Translation unit 64 then moves gripper 42 to the wafer measuring position, shown to the right in FIGS. 4–8. At the same time and as shown in FIG. 6, a pull-down mechanism slightly lowers the entire water track, gripping and optical system unit (at an angle of 1–3°), about a hinge 80 (FIGS. 2–8), to force the water toward the wafer measuring position. Other methods of forcing the water towards the measuring position are also incorporated in the present invention.

After the lowering of the water track, gripper 42 lowers the wafer 25 towards the window 60. Since the vacuum pad 44 is angled, the wafer 25 does not enter the water all at once. Instead, wafer 25 enters the water gradually. Initially, only the side labeled 82 is immersed. As the gripper 42 pushes the vacuum pad 44 further down, more and more of the wafer 25 becomes immersed until the entire wafer 25 is within the water. Vacuum pad 44 is flexible enough to accommodate the changed angle of wafer 25.

It will be appreciated that, by gradually immersing the wafer in the water, few, if any, bubbles are created near the patterned surface of the wafer 25.

It is noted that the wafer 25 does not rest against the window 60. Instead, it is held against protruding surfaces 84 such that there is a layer of water 86 between the wafer 25 and window 60. Due to the gradual immersion of wafer 25, layer 86 of water has little, if any, bubbles in it and therefore provides a uniform connecting medium between the optical system 32 and the patterned surface 62 of wafer 25.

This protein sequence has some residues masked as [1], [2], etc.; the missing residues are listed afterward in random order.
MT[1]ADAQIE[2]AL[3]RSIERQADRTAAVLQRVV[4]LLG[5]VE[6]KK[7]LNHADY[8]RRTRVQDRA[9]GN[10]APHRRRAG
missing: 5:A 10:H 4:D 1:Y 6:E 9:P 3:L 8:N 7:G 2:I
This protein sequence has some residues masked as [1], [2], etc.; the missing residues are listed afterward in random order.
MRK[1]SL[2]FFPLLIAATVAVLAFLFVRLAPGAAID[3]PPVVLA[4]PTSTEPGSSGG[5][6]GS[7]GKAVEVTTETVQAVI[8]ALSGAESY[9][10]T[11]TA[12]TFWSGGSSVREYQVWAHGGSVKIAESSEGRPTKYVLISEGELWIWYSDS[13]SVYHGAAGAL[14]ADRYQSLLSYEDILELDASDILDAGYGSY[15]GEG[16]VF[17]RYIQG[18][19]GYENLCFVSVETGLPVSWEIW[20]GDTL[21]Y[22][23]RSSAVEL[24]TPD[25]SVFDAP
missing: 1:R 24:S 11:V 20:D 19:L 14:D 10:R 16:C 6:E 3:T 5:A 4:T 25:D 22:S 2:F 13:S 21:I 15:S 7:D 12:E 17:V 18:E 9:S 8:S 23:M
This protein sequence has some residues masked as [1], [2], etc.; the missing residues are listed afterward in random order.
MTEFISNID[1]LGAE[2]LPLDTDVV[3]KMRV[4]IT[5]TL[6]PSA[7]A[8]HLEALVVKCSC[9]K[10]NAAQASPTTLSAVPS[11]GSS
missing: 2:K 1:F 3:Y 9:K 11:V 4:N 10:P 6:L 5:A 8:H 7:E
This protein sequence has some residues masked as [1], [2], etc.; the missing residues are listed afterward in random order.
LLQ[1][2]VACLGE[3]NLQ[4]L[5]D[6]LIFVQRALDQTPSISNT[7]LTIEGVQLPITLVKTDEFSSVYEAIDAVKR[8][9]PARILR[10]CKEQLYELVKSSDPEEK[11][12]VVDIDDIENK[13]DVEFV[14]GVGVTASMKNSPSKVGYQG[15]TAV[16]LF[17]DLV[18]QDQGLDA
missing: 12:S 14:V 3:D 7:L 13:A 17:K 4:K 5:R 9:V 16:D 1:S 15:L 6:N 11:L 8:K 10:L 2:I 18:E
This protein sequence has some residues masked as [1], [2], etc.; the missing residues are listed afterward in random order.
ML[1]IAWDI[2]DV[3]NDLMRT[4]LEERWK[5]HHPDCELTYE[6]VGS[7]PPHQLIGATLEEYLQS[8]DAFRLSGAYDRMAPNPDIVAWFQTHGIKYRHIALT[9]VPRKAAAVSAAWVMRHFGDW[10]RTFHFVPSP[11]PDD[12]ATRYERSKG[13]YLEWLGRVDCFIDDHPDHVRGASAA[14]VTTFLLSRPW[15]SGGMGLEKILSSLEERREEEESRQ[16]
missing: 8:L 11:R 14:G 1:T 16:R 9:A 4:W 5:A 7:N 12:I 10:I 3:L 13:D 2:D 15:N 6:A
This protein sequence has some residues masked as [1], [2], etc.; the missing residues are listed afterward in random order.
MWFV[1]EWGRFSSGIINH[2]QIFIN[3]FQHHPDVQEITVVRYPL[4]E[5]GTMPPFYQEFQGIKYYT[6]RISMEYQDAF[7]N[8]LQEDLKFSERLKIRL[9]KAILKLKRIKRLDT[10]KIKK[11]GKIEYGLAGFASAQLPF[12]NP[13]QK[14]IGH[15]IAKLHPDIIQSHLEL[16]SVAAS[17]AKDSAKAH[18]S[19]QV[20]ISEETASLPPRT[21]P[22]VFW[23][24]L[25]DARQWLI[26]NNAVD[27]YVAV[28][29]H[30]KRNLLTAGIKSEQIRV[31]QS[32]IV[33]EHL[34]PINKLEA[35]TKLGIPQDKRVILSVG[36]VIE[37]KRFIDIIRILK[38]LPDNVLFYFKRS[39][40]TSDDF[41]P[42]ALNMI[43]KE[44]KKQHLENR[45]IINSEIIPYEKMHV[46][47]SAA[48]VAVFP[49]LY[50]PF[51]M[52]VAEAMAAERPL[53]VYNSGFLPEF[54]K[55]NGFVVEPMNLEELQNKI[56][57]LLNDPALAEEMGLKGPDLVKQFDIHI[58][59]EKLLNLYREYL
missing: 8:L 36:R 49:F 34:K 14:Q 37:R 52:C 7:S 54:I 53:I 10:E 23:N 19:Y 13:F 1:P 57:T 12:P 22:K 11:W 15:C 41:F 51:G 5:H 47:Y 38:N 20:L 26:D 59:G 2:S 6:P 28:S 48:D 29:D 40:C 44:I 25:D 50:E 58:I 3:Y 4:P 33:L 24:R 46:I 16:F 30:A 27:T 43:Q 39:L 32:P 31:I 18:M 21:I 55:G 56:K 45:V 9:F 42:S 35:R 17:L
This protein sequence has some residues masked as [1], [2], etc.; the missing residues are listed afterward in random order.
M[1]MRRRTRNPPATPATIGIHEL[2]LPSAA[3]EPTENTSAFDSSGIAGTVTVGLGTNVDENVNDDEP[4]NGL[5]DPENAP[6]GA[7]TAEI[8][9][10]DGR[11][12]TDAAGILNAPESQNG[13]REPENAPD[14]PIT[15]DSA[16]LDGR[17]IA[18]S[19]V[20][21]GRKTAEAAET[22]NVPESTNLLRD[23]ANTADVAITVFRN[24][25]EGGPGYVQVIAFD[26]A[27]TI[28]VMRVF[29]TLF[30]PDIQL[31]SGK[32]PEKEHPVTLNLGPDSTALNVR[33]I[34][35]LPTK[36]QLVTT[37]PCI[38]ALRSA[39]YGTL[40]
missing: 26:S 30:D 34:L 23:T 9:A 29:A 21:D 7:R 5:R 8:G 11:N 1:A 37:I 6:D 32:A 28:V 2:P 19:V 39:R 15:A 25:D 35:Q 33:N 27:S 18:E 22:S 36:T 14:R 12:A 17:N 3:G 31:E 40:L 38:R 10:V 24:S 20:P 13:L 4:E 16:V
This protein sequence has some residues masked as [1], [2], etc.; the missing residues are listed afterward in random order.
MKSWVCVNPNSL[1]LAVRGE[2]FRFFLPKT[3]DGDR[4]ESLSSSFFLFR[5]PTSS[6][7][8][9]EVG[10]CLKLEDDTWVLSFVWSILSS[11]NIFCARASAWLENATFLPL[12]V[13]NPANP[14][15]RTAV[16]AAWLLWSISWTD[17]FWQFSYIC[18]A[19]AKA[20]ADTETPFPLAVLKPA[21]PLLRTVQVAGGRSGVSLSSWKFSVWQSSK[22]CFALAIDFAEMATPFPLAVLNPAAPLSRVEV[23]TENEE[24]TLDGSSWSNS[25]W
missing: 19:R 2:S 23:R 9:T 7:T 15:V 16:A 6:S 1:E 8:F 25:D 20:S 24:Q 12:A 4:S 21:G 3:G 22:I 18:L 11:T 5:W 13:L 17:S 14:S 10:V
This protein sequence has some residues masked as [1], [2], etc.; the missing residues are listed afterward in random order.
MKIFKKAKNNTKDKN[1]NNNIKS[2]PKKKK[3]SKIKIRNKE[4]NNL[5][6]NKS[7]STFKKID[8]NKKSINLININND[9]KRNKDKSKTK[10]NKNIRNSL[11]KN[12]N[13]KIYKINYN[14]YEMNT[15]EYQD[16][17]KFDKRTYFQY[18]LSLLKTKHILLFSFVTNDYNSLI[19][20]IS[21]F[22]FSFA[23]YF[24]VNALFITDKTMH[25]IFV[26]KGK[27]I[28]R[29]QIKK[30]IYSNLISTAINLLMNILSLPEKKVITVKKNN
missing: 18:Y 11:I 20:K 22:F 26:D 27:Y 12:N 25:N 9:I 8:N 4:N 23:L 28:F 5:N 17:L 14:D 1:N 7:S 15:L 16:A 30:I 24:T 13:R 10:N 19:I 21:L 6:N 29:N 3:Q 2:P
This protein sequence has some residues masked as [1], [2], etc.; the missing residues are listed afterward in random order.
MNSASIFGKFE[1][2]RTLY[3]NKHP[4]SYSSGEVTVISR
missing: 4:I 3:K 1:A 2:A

Once the optical system 32 has finished measuring the patterned surface 62 of wafer 25, gripper 42 returns vacuum pad 44, with wafer 25 still attached, to its upper position. The pull-down mechanism rotates the water track about hinge 80 to return to its original position, gate 40 is raised, and jets 70 and bubblers 72 are activated. The vacuum system 46 releases the vacuum and the wafer 25 falls into the water track. The flow of water causes the wafer 25 to move toward and under the now raised gate 40. A sensor 90 determines when the wafer 25 successfully passes out of the water track. The process described hereinabove can now begin for the next wafer.

Reference is now made to FIG. 9 which schematically illustrates an example of a suitable optical system 32. Optical system 32 is a microscope-based spectrophotometer and comprises an objective lens 100, a focusing lens 102, a beam splitter 104, a pin hole mirror 106, a relay lens 108 and a spectrophotometer 110. It additionally comprises a light source 112, a condenser 114, a charge coupled device (CCD) camera 116 and a second relay lens 118.

Light from light source 112 is provided, along an optical fiber 113, to condenser 114. In turn, condenser 114 directs the light towards beam splitter 104. Beam splitter 104 directs the light towards the wafer surface via lenses 102 and 100 and via window 60 and water layer 86.

The reflected light from the patterned surface 62 is collected by objective 100 and focused, by lens 102, onto pin hole mirror 106. Relay lens 108 receives the light passed through pin hole mirror 106 and focuses it onto the spectrophotometer 110.